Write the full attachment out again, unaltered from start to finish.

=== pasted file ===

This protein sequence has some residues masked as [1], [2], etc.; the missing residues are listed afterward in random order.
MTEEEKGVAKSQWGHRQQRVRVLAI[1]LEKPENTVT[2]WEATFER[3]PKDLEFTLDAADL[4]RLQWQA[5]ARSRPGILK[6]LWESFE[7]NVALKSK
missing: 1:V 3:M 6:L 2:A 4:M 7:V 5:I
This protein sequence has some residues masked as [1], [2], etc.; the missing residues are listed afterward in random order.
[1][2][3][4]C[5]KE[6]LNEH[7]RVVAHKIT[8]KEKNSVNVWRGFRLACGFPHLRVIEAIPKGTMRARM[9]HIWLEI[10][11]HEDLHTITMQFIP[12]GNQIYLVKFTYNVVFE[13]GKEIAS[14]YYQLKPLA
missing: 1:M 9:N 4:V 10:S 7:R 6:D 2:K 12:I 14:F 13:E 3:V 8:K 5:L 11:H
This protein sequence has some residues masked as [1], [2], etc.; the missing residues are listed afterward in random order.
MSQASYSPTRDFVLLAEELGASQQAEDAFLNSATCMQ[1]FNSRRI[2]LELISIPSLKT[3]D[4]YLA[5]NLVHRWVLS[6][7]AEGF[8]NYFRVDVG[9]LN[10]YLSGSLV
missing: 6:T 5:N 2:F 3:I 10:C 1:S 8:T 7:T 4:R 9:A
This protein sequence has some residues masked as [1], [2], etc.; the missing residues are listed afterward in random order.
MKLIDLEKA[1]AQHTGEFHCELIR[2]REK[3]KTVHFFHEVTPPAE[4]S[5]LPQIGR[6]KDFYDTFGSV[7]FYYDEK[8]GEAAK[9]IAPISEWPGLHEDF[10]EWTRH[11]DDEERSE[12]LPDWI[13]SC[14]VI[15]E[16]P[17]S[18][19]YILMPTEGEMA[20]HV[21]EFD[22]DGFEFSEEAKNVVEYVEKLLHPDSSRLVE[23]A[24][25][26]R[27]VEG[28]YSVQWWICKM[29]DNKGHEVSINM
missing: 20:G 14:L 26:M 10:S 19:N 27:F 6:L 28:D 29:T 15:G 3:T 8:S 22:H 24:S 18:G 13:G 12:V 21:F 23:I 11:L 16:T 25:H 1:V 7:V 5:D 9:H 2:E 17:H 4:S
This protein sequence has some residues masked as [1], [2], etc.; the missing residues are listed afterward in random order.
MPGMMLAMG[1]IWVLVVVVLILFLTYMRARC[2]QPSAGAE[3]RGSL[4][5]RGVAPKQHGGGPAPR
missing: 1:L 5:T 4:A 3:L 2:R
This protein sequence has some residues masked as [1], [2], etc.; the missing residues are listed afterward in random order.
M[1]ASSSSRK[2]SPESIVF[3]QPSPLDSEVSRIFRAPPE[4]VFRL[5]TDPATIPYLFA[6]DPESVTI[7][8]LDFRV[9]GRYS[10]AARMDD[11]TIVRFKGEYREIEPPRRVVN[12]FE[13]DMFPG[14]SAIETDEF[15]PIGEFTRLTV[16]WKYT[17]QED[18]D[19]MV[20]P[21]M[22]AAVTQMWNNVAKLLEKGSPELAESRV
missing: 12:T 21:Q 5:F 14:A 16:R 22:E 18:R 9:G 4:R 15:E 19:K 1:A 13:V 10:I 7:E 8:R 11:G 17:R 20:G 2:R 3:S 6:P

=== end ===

This protein sequence has some residues masked as [1], [2], etc.; the missing residues are listed afterward in random order.
MTEEEKGVAKSQWGHRQQRVRVLAI[1]LEKPENTVT[2]WEATFER[3]PKDLEFTLDAADL[4]RLQWQA[5]ARSRPGILK[6]LWESFE[7]NVALKSK
missing: 1:V 3:M 6:L 2:A 4:M 7:V 5:I
This protein sequence has some residues masked as [1], [2], etc.; the missing residues are listed afterward in random order.
[1][2][3][4]C[5]KE[6]LNEH[7]RVVAHKIT[8]KEKNSVNVWRGFRLACGFPHLRVIEAIPKGTMRARM[9]HIWLEI[10][11]HEDLHTITMQFIP[12]GNQIYLVKFTYNVVFE[13]GKEIAS[14]YYQLKPLA
missing: 1:M 9:N 4:V 10:S 7:R 6:D 2:K 12:I 14:F 13:E 3:V 8:K 5:L 11:H
This protein sequence has some residues masked as [1], [2], etc.; the missing residues are listed afterward in random order.
MSQASYSPTRDFVLLAEELGASQQAEDAFLNSATCMQ[1]FNSRRI[2]LELISIPSLKT[3]D[4]YLA[5]NLVHRWVLS[6][7]AEGF[8]NYFRVDVG[9]LN[10]YLSGSLV
missing: 6:T 5:N 2:F 3:I 10:C 1:S 8:T 7:T 4:R 9:A
This protein sequence has some residues masked as [1], [2], etc.; the missing residues are listed afterward in random order.
MKLIDLEKA[1]AQHTGEFHCELIR[2]REK[3]KTVHFFHEVTPPAE[4]S[5]LPQIGR[6]KDFYDTFGSV[7]FYYDEK[8]GEAAK[9]IAPISEWPGLHEDF[10]EWTRH[11]DDEERSE[12]LPDWI[13]SC[14]VI[15]E[16]P[17]S[18][19]YILMPTEGEMA[20]HV[21]EFD[22]DGFEFSEEAKNVVEYVEKLLHPDSSRLVE[23]A[24][25][26]R[27]VEG[28]YSVQWWICKM[29]DNKGHEVSINM
missing: 20:G 14:L 26:M 10:S 19:N 27:F 6:L 28:D 29:T 15:G 3:T 8:S 22:H 24:S 18:G 13:G 12:V 21:F 23:I 11:L 16:T 25:H 1:V 7:V 5:D 9:H 2:E 17:H 4:S
This protein sequence has some residues masked as [1], [2], etc.; the missing residues are listed afterward in random order.
MPGMMLAMG[1]IWVLVVVVLILFLTYMRARC[2]QPSAGAE[3]RGSL[4][5]RGVAPKQHGGGPAPR
missing: 1:L 5:T 4:A 3:L 2:R
This protein sequence has some residues masked as [1], [2], etc.; the missing residues are listed afterward in random order.
M[1]ASSSSRK[2]SPESIVF[3]QPSPLDSEVSRIFRAPPE[4]VFRL[5]TDPATIPYLFA[6]DPESVTI[7][8]LDFRV[9]GRYS[10]AARMDD[11]TIVRFKGEYREIEPPRRVVN[12]FE[13]DMFPG[14]SAIETDEF[15]PIGEFTRLTV[16]WKYT[17]QED[18]D[19]MV[20]P[21]M[22]AAVTQMWNNVAKLLEKGSPELAESRV
missing: 12:T 21:Q 5:F 14:A 16:R 22:E 18:R 9:G 4:R 15:E 19:K 1:A 13:V 10:I 7:E 8:R 11:G 17:R 20:G 2:R 3:S 6:P